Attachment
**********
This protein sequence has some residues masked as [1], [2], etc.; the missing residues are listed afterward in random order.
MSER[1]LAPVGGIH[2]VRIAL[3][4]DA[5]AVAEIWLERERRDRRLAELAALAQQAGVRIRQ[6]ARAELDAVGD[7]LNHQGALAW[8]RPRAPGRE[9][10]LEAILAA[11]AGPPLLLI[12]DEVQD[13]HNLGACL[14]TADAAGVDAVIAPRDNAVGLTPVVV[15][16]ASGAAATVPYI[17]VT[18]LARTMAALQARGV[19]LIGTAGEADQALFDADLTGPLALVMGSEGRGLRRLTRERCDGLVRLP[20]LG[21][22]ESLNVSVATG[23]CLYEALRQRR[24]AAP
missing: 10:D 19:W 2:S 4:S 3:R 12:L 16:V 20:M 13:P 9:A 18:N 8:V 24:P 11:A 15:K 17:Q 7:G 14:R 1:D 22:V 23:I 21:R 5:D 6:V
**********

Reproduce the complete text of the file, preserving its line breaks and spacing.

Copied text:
This protein sequence has some residues masked as [1], [2], etc.; the missing residues are listed afterward in random order.
MSER[1]LAPVGGIH[2]VRIAL[3][4]DA[5]AVAEIWLERERRDRRLAELAALAQQAGVRIRQ[6]ARAELDAVGD[7]LNHQGALAW[8]RPRAPGRE[9][10]LEAILAA[11]AGPPLLLI[12]DEVQD[13]HNLGACL[14]TADAAGVDAVIAPRDNAVGLTPVVV[15][16]ASGAAATVPYI[17]VT[18]LARTMAALQARGV[19]LIGTAGEADQALFDADLTGPLALVMGSEGRGLRRLTRERCDGLVRLP[20]LG[21][22]ESLNVSVATG[23]CLYEALRQRR[24]AAP
missing: 10:D 19:W 2:S 4:S 3:R 12:L 16:V 20:M 13:P 9:A 18:N 8:V 24:P 11:A 15:K 17:Q 7:G 14:R 1:D 22:V 23:I 21:R 5:D 6:V